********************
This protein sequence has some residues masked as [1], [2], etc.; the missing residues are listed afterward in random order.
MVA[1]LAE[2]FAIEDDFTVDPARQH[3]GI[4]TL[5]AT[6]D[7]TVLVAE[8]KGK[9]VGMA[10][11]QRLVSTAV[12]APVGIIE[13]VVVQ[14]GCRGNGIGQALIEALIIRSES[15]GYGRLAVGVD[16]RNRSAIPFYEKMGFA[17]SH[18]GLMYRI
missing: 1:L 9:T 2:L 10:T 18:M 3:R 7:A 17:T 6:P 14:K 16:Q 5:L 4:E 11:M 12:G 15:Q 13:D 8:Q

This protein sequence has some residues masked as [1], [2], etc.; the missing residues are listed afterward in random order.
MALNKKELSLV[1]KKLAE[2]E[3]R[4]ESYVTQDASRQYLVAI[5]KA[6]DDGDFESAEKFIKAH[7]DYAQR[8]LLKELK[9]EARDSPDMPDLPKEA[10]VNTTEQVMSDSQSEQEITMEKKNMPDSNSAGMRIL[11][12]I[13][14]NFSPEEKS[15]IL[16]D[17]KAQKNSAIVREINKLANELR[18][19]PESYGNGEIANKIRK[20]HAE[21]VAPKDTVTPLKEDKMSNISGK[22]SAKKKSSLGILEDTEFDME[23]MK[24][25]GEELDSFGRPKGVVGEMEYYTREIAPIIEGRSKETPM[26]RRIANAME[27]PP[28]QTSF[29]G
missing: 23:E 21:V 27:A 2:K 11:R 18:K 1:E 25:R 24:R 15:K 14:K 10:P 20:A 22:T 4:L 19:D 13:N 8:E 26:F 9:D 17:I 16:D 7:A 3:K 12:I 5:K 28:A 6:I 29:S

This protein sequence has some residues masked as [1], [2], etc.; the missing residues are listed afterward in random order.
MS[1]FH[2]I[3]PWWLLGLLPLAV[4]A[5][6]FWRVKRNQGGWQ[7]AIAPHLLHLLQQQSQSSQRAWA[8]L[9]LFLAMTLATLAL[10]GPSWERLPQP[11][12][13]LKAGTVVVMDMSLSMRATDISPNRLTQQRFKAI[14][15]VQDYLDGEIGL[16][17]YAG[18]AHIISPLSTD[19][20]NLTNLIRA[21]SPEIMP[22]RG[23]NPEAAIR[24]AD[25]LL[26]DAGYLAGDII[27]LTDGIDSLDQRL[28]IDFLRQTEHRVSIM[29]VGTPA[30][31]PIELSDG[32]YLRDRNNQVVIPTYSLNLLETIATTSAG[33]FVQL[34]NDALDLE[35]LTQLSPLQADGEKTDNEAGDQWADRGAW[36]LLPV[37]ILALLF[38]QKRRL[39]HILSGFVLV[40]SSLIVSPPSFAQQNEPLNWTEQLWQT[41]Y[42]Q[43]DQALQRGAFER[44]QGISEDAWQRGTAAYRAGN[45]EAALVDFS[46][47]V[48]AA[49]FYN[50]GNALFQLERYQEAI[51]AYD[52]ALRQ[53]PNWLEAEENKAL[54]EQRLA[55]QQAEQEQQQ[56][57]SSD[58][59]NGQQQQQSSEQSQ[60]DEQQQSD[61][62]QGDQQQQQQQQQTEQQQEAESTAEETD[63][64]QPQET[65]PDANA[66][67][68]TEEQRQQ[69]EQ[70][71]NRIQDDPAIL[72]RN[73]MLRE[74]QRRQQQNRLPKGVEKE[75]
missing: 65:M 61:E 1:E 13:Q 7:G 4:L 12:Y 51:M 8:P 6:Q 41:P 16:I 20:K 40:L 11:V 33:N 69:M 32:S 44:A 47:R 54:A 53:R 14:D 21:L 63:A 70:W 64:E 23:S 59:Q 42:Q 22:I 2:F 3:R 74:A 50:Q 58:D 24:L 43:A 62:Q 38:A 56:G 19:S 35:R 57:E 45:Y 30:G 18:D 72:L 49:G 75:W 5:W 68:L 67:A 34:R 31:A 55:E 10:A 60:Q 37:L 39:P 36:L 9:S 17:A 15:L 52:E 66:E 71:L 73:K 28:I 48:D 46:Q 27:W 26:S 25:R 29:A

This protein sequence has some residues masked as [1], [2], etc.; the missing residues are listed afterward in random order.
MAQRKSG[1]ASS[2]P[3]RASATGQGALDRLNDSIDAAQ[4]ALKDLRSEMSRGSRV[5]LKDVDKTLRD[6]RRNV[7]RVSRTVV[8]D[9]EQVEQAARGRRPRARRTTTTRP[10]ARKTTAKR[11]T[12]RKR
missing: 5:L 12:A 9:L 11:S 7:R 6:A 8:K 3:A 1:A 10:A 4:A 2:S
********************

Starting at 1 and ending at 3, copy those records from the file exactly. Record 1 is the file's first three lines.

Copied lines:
This protein sequence has some residues masked as [1], [2], etc.; the missing residues are listed afterward in random order.
MVA[1]LAE[2]FAIEDDFTVDPARQH[3]GI[4]TL[5]AT[6]D[7]TVLVAE[8]KGK[9]VGMA[10][11]QRLVSTAV[12]APVGIIE[13]VVVQ[14]GCRGNGIGQALIEALIIRSES[15]GYGRLAVGVD[16]RNRSAIPFYEKMGFA[17]SH[18]GLMYRI
missing: 1:L 9:T 2:L 10:T 18:M 3:R 7:A 17:T 6:P 14:K 16:Q 5:L 4:E 11:M 12:G 15:Q 13:D 8:Q

This protein sequence has some residues masked as [1], [2], etc.; the missing residues are listed afterward in random order.
MALNKKELSLV[1]KKLAE[2]E[3]R[4]ESYVTQDASRQYLVAI[5]KA[6]DDGDFESAEKFIKAH[7]DYAQR[8]LLKELK[9]EARDSPDMPDLPKEA[10]VNTTEQVMSDSQSEQEITMEKKNMPDSNSAGMRIL[11][12]I[13][14]NFSPEEKS[15]IL[16]D[17]KAQKNSAIVREINKLANELR[18][19]PESYGNGEIANKIRK[20]HAE[21]VAPKDTVTPLKEDKMSNISGK[22]SAKKKSSLGILEDTEFDME[23]MK[24][25]GEELDSFGRPKGVVGEMEYYTREIAPIIEGRSKETPM[26]RRIANAME[27]PP[28]QTSF[29]G
missing: 23:E 21:V 27:A 2:K 11:R 18:K 1:E 25:R 24:R 15:K 14:K 10:P 20:A 22:T 4:L 19:D 13:N 8:E 26:F 9:D 17:I 16:D 7:A 3:K 12:I 5:K 28:A 6:I 29:S

This protein sequence has some residues masked as [1], [2], etc.; the missing residues are listed afterward in random order.
MS[1]FH[2]I[3]PWWLLGLLPLAV[4]A[5][6]FWRVKRNQGGWQ[7]AIAPHLLHLLQQQSQSSQRAWA[8]L[9]LFLAMTLATLAL[10]GPSWERLPQP[11][12][13]LKAGTVVVMDMSLSMRATDISPNRLTQQRFKAI[14][15]VQDYLDGEIGL[16][17]YAG[18]AHIISPLSTD[19][20]NLTNLIRA[21]SPEIMP[22]RG[23]NPEAAIR[24]AD[25]LL[26]DAGYLAGDII[27]LTDGIDSLDQRL[28]IDFLRQTEHRVSIM[29]VGTPA[30][31]PIELSDG[32]YLRDRNNQVVIPTYSLNLLETIATTSAG[33]FVQL[34]NDALDLE[35]LTQLSPLQADGEKTDNEAGDQWADRGAW[36]LLPV[37]ILALLF[38]QKRRL[39]HILSGFVLV[40]SSLIVSPPSFAQQNEPLNWTEQLWQT[41]Y[42]Q[43]DQALQRGAFER[44]QGISEDAWQRGTAAYRAGN[45]EAALVDFS[46][47]V[48]AA[49]FYN[50]GNALFQLERYQEAI[51]AYD[52]ALRQ[53]PNWLEAEENKAL[54]EQRLA[55]QQAEQEQQQ[56][57]SSD[58][59]NGQQQQQSSEQSQ[60]DEQQQSD[61][62]QGDQQQQQQQQQTEQQQEAESTAEETD[63][64]QPQET[65]PDANA[66][67][68]TEEQRQQ[69]EQ[70][71]NRIQDDPAIL[72]RN[73]MLRE[74]QRRQQQNRLPKGVEKE[75]
missing: 65:M 61:E 1:E 13:Q 7:G 4:L 12:Y 51:M 8:P 6:Q 41:P 16:I 20:K 40:L 11:V 33:N 69:M 32:S 44:A 47:R 54:A 53:R 14:D 21:L 63:A 70:W 64:E 23:S 59:Q 42:Q 22:I 2:F 3:R 74:A 50:Q 58:D 24:L 43:A 62:Q 38:A 56:G 19:S 35:R 57:E 45:Y 30:G 18:D 72:L 49:G 75:W 5:W 68:L 67:A 34:R 31:A 55:E 10:A 60:Q 37:L 39:P 36:L 9:S 17:A 15:L 52:E 66:E 71:L 73:K 28:I 48:D 46:Q 27:W 26:S 25:R 29:A